, NAIROBI, Kenya, Nov 6 – Two people were killed in a grenade attack on a church in a town in eastern Kenya, residents said Sunday, amid a spate of violence that has raised concerns for the country’s key tourism industry.
The attackers threw a grenade at a house inside a compound of the East African Pentecostal Church in Garissa late Saturday, killing two people living inside, locals said. Up to four others were injured in the attack.
“They attacked people who reside in the church compound,” said a worshipper. “Two people died and the others have been taken to hospital.”
A bomb placed near the gates of a military base in the town failed to explode, another church member said.
“People are not venturing out to pray for the (Muslim feast of) Eid al-Adha as there are too many security personnel moving around,” a local journalist said, adding that security personnel have been searching the town for explosives for the past week.
Garissa is some 330 kilometres (200 miles) northeast of Nairobi and around 70 kilometres from the Dadaab camp for refugees from Somalia’s civil war where a police truck escorting a UN convoy struck a landmine on Saturday. The device did not detonate.
Banditry is commonplace in the region but landmines are rare.
Dadaab, about 80 kilometres from the Somali border, was opened more than 20 years ago but its population has swollen to close to half a million refugees this year because of famine in Somalia.
The spate of attacks, including one on Swiss tourists on Friday, could deal a blow to Kenya’s tourism industry which has only just recovered from the impact of post-election violence in 2008.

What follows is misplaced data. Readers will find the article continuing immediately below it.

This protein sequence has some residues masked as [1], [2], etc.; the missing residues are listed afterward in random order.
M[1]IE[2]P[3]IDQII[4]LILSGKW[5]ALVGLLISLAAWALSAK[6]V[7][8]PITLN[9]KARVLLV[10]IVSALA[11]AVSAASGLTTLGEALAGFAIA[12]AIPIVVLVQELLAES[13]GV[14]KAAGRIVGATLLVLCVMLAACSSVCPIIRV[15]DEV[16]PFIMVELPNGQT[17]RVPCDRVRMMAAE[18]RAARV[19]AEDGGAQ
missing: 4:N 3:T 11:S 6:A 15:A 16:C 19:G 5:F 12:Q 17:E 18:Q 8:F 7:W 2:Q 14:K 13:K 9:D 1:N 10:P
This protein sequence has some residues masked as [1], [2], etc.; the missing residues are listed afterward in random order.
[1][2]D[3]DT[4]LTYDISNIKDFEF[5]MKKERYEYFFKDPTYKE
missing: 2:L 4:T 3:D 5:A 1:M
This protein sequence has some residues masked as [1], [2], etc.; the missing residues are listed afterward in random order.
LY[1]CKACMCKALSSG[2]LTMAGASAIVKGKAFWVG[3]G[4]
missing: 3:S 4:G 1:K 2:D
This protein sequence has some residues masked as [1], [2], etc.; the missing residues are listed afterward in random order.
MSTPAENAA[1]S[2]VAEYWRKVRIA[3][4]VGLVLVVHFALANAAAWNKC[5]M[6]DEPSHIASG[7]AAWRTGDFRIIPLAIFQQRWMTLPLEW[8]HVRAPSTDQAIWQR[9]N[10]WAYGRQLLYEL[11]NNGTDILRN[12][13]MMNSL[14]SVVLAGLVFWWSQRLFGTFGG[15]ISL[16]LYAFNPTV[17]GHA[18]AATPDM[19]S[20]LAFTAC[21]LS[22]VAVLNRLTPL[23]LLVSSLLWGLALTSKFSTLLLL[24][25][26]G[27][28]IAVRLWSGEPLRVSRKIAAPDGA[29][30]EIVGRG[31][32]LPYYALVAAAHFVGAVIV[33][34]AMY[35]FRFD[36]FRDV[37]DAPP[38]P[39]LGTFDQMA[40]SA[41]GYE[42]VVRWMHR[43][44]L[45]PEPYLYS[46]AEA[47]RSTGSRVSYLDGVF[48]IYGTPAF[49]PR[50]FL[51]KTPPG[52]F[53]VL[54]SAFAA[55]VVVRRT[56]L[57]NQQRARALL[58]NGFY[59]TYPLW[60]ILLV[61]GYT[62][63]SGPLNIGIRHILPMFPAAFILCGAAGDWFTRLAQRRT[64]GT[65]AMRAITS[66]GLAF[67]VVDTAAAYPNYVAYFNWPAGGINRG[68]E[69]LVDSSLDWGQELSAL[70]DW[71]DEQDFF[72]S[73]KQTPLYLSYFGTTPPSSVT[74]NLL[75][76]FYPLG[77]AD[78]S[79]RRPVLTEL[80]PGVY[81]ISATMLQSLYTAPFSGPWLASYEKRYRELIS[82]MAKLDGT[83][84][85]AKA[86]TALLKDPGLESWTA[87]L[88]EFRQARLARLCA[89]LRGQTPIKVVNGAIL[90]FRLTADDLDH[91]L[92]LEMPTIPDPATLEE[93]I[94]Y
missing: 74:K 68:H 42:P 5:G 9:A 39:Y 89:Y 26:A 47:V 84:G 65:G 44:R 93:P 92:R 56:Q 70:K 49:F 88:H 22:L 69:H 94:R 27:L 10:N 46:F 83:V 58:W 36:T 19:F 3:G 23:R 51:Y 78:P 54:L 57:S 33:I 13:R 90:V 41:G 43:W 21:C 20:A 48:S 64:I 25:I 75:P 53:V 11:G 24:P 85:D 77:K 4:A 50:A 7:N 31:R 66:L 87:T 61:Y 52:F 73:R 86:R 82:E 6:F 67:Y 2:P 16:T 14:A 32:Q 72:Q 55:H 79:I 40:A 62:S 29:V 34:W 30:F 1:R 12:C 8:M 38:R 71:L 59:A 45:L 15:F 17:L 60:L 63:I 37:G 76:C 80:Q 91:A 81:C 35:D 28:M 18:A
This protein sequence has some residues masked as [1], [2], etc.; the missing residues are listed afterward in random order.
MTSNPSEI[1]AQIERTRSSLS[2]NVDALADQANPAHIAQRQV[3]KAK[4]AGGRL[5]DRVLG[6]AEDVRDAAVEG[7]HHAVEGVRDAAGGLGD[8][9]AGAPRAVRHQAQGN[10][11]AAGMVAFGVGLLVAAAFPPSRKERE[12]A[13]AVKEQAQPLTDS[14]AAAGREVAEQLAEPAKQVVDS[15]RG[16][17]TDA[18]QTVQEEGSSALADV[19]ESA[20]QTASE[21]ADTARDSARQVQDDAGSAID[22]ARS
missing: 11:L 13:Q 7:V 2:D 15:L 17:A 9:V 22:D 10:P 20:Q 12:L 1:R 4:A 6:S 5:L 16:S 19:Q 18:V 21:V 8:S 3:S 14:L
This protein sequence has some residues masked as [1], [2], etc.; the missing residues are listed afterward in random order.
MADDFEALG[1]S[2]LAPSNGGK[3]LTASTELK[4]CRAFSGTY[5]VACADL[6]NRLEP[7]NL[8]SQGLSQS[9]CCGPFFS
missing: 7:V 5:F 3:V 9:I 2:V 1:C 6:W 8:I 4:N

Nairobi blames many of the attacks on Somalia’s Islamist Shebab rebels who have promised to retaliate after Nairobi sent troops into south Somalia last month.
Nairobi blames the Shebab for a spate of kidnappings of foreigners from areas of Kenya close to the Somali border. The Shebab deny imvolvement.
In September gunmen seized a couple of British tourists — Judith and David Tebbutt, both in their fifties — who were holidaying north of the idyllic Lamu archipelago.
David Tebbutt was shot dead while his wife was captured. She is believed to have been sold to pirates in central Somalia.
On October 1 gunmen snatched disabled French woman Marie Dedieu from her home on the Lamu archipelago. She later died in captivity, French officials said.
On October 13, two Spanish aid workers were seized by gunmen in broad daylight from the Dadaab refugee camp.
All four kidnappings have been linked to Shebab Islamists. Kenyan police have also blamed the Shebab for two grenade attacks — one on a bar and one at a bus stop — in the capital.